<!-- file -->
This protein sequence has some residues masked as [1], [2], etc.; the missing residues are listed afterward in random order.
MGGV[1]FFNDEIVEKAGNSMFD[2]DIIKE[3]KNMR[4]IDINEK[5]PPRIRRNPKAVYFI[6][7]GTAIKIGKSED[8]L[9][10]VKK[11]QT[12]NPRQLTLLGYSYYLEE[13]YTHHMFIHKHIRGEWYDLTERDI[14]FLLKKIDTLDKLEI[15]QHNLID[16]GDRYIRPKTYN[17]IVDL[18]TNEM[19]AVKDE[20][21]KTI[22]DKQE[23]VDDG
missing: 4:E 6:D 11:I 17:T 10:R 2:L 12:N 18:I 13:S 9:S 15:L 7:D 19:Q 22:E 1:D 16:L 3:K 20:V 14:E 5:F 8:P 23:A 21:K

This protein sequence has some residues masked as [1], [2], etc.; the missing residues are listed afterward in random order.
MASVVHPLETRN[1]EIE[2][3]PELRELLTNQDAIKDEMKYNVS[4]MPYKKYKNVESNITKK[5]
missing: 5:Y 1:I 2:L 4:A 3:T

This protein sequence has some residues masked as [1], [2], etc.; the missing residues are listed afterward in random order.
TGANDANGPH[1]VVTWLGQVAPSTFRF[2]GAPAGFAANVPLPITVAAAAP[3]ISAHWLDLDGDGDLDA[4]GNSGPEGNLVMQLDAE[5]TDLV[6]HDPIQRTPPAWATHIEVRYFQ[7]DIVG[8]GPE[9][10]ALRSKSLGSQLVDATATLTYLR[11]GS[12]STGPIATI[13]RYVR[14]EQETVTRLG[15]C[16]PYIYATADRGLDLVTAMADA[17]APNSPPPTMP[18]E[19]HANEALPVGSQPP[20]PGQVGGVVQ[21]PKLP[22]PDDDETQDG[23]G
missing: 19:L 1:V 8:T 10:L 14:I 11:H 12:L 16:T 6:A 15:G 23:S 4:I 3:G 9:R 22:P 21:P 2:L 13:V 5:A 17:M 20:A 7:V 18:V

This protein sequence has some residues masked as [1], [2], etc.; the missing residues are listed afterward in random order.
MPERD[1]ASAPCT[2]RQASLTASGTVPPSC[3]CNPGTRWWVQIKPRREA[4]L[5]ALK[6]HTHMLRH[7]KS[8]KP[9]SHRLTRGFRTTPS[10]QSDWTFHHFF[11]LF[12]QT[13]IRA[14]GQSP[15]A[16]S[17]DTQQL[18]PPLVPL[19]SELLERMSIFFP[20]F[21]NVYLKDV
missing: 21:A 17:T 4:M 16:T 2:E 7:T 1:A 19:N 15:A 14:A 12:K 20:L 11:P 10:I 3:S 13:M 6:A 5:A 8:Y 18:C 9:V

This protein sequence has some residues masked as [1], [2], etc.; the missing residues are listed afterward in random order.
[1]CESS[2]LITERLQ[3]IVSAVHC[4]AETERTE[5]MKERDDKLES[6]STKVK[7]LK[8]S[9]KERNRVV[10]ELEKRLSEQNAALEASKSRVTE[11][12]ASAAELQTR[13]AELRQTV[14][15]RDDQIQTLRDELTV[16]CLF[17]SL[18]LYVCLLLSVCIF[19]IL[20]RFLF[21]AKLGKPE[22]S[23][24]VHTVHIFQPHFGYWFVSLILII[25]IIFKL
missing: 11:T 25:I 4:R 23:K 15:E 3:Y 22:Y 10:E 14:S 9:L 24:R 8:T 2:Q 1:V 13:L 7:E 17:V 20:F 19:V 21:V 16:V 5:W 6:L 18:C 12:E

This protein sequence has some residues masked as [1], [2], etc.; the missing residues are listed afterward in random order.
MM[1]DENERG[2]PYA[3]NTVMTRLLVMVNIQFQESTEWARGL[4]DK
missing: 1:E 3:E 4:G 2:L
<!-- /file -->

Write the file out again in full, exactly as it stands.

This protein sequence has some residues masked as [1], [2], etc.; the missing residues are listed afterward in random order.
MGGV[1]FFNDEIVEKAGNSMFD[2]DIIKE[3]KNMR[4]IDINEK[5]PPRIRRNPKAVYFI[6][7]GTAIKIGKSED[8]L[9][10]VKK[11]QT[12]NPRQLTLLGYSYYLEE[13]YTHHMFIHKHIRGEWYDLTERDI[14]FLLKKIDTLDKLEI[15]QHNLID[16]GDRYIRPKTYN[17]IVDL[18]TNEM[19]AVKDE[20][21]KTI[22]DKQE[23]VDDG
missing: 4:E 6:D 11:I 17:T 10:R 2:L 12:N 18:I 13:S 9:S 15:L 7:D 19:Q 22:E 1:D 16:L 3:K 20:V 14:E 5:F 8:P 23:A 21:K

This protein sequence has some residues masked as [1], [2], etc.; the missing residues are listed afterward in random order.
MASVVHPLETRN[1]EIE[2][3]PELRELLTNQDAIKDEMKYNVS[4]MPYKKYKNVESNITKK[5]
missing: 5:Y 1:I 2:L 4:A 3:T

This protein sequence has some residues masked as [1], [2], etc.; the missing residues are listed afterward in random order.
TGANDANGPH[1]VVTWLGQVAPSTFRF[2]GAPAGFAANVPLPITVAAAAP[3]ISAHWLDLDGDGDLDA[4]GNSGPEGNLVMQLDAE[5]TDLV[6]HDPIQRTPPAWATHIEVRYFQ[7]DIVG[8]GPE[9][10]ALRSKSLGSQLVDATATLTYLR[11]GS[12]STGPIATI[13]RYVR[14]EQETVTRLG[15]C[16]PYIYATADRGLDLVTAMADA[17]APNSPPPTMP[18]E[19]HANEALPVGSQPP[20]PGQVGGVVQ[21]PKLP[22]PDDDETQDG[23]G
missing: 19:L 1:V 8:T 10:L 14:I 11:H 12:L 16:T 6:A 15:G 23:S 4:I 3:G 9:R 22:P 21:P 2:L 13:V 5:A 17:M 20:A 7:V 18:V

This protein sequence has some residues masked as [1], [2], etc.; the missing residues are listed afterward in random order.
MPERD[1]ASAPCT[2]RQASLTASGTVPPSC[3]CNPGTRWWVQIKPRREA[4]L[5]ALK[6]HTHMLRH[7]KS[8]KP[9]SHRLTRGFRTTPS[10]QSDWTFHHFF[11]LF[12]QT[13]IRA[14]GQSP[15]A[16]S[17]DTQQL[18]PPLVPL[19]SELLERMSIFFP[20]F[21]NVYLKDV
missing: 21:A 17:T 4:M 16:T 2:E 7:T 1:A 19:N 15:A 14:A 12:K 20:L 11:P 10:I 3:S 13:M 6:A 5:A 8:Y 18:C 9:V

This protein sequence has some residues masked as [1], [2], etc.; the missing residues are listed afterward in random order.
[1]CESS[2]LITERLQ[3]IVSAVHC[4]AETERTE[5]MKERDDKLES[6]STKVK[7]LK[8]S[9]KERNRVV[10]ELEKRLSEQNAALEASKSRVTE[11][12]ASAAELQTR[13]AELRQTV[14][15]RDDQIQTLRDELTV[16]CLF[17]SL[18]LYVCLLLSVCIF[19]IL[20]RFLF[21]AKLGKPE[22]S[23][24]VHTVHIFQPHFGYWFVSLILII[25]IIFKL
missing: 11:T 25:I 4:R 23:K 15:E 3:Y 22:Y 10:E 14:S 9:L 24:R 8:T 2:Q 1:V 13:L 7:E 17:V 20:F 19:V 21:V 16:V 5:W 6:L 18:C 12:E

This protein sequence has some residues masked as [1], [2], etc.; the missing residues are listed afterward in random order.
MM[1]DENERG[2]PYA[3]NTVMTRLLVMVNIQFQESTEWARGL[4]DK
missing: 1:E 3:E 4:G 2:L